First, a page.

And finally the last Bette Davis impression is done by a current artist. Jimmy James has been doing her act for a number of years, and is famous for her Marilyn Monroe persona. She's appeared on a number of talk shows, and in the 90s recorded several dance records. The sketch you'll hear is from her 1999 album, "The One And Many Voices of Jimmy James."
So, are you ready? For about the next 12 minutes you'll hear our most noted female impersonators DO Bette Davis, from recordings ranging over 40 years. You can decide which one wins my Battle of the Bette Davis Impressions for you. First up, Arthur Blake, from his 1957 album "Curtain Time," followed by TC Jones, from his 1959 album called "Himself."
- from "Curtain Time" (1957) [sings "how did he look?"]
That was Arthur Blake and TC Jones, now here's Charles Pierce, from his 1971 album, "Live at Bimbos, San Francisco."
Charles Pierce - from "Live at Bimbos, San Francisco" (1971)
Finally, here's Jimmy James, who starts out by making fun of Bette Davis' singing voice.
- from "The One & Many Voices of Jimmy James" (1999)
Well, I think Jimmy James is right, as long as there are drag queens, there'll be Bette Davis impressions. I don't know which one you liked best, but I think I'm partial to Charles Pierce.
Before I play my last song, I want to thank you all for tuning in to this special show, Gender Benders, Part 2. If you missed Part 1 last month, you can still hear it at my website, at www.queermusicheritage.com, and if you have any questions or comments about any of the music I've featured, please write me. At my website you may also want to check out my August of 2000 show, which was my Transgender Music Special. This is JD Doyle for Queer Voices on KPFT in Houston, and I'll be back on the 4th Monday of next month with another installment of Queer Music Heritage. And the 4th Monday of next month happens to be December 23rd, so that will be my annual queer xmas special, and I've got lots of surprises lined up for it, including another visit by Bette Davis.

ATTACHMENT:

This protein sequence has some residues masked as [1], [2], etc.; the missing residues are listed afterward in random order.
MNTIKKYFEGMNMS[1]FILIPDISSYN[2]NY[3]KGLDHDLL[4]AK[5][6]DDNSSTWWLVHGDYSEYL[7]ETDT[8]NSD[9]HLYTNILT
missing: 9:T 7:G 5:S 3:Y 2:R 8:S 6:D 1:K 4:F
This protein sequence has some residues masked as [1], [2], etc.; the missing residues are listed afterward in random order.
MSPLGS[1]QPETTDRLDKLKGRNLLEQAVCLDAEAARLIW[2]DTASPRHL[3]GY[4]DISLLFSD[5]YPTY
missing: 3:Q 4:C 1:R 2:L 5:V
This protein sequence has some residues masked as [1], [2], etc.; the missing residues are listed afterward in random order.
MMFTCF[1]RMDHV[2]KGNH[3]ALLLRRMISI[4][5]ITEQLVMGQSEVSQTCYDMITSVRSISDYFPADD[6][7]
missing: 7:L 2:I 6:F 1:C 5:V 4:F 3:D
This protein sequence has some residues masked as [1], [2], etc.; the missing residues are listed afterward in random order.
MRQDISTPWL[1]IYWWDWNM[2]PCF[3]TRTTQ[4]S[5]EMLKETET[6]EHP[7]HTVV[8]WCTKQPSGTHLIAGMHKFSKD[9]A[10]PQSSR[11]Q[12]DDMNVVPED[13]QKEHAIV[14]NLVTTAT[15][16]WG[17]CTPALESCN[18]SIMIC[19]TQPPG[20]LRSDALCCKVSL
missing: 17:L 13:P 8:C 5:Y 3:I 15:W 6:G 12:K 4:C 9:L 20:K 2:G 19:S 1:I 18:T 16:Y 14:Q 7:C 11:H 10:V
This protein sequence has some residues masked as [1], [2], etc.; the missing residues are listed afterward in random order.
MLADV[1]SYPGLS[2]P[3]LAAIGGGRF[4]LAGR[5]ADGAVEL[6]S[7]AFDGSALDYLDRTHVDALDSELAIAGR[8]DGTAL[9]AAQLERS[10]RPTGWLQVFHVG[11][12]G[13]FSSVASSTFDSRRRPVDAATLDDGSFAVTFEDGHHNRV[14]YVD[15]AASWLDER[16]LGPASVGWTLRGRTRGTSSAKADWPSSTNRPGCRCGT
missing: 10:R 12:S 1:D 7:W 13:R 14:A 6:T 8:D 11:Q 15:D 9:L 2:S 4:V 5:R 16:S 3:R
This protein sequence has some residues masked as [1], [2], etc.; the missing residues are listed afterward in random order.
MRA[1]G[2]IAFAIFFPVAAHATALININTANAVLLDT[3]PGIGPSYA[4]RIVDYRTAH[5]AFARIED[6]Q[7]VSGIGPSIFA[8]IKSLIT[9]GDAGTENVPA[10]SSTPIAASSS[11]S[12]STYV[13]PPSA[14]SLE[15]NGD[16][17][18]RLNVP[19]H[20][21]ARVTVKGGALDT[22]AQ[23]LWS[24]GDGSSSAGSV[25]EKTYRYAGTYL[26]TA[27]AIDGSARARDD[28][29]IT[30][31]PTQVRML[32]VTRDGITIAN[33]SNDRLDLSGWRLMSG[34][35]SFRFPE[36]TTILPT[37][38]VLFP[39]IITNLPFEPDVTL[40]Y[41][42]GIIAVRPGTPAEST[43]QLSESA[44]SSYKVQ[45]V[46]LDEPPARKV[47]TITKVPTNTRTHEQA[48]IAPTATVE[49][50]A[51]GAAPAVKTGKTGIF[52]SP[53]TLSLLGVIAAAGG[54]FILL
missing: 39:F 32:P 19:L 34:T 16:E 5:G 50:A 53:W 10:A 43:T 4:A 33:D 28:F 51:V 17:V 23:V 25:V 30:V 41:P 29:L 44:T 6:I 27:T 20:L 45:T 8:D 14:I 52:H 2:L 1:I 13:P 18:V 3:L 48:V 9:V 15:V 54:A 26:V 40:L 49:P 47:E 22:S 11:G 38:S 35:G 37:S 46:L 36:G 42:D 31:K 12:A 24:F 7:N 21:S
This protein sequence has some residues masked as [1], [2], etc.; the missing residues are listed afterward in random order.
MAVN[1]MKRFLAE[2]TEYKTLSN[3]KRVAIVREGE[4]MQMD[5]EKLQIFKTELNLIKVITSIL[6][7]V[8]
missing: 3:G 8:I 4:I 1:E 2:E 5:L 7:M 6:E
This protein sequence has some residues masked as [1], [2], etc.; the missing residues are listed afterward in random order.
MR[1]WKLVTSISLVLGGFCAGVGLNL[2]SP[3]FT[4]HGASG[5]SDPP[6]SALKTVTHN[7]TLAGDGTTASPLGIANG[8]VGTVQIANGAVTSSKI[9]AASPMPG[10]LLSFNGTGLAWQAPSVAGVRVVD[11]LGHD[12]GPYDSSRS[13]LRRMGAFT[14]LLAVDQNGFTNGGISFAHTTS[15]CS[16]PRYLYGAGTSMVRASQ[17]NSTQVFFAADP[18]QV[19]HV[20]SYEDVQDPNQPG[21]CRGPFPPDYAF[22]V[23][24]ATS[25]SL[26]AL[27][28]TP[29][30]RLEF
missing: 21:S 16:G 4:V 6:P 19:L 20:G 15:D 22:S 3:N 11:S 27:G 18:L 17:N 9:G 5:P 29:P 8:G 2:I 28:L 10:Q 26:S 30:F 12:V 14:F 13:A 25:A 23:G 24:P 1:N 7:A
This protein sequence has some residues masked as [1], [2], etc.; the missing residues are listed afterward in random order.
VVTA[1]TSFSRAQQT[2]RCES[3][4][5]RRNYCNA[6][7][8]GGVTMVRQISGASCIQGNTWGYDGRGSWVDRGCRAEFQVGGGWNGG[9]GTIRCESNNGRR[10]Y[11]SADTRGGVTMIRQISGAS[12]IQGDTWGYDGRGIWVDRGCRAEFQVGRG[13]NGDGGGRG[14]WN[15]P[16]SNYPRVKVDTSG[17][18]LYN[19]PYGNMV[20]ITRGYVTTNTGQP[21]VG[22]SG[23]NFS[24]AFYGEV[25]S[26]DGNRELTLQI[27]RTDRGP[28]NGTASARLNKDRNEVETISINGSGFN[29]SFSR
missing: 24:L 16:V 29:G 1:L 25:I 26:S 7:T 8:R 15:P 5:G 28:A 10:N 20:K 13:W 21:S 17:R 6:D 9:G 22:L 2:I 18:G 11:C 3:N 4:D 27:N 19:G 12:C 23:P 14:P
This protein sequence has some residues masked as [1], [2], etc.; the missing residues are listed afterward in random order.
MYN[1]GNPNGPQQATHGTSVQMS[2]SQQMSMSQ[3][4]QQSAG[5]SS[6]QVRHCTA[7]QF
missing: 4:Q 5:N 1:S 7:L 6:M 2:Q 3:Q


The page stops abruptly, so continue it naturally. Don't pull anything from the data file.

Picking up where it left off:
Back to tonight's show. I usually try to end my shows with something a little upbeat, but I'm making an exception this time, in order to play a song about being a drag performer, that is perhaps in terms of pure artistry, the best one ever recorded. Charles Aznavour wrote and sings it, and in it he gives a gripping, melancholy look at the social alienation of the world of a drag artist. The song is called "What Makes A Man A Man?" He recorded it in 1972, and it became one of the staples of his act over the years. For those of you who haven't heard of him, Charles Aznavour is one of France's most celebrated singers. Few artists have attempted to record this song, although Marc Almond did a very decent version of it in 1993. It perhaps got more exposure during the 70s and 80s in drag shows, because a lot of the impact of the song is to see the visual part of the performance that Charles Aznavour created. In it he starts out on stage in full drag, and begins singing the lyrics of the song while sitting at a makeup table facing the audience. He proceeds to remove fake eyelashes, wig and makeup and scrubs his face clean. He dons a dress shirt and slacks. He puts on his eyeglasses, quietly stands and greets the audience as the superb actor and man behind the illusion. So all this transpires slowly during the song, and you are left with the stunning impact of the transition between genders. I hope you can picture in your minds some of this as you listen to Charles Azvanour's "what makes a man a man"
Charles Aznavour - what makes a man a man? (1972)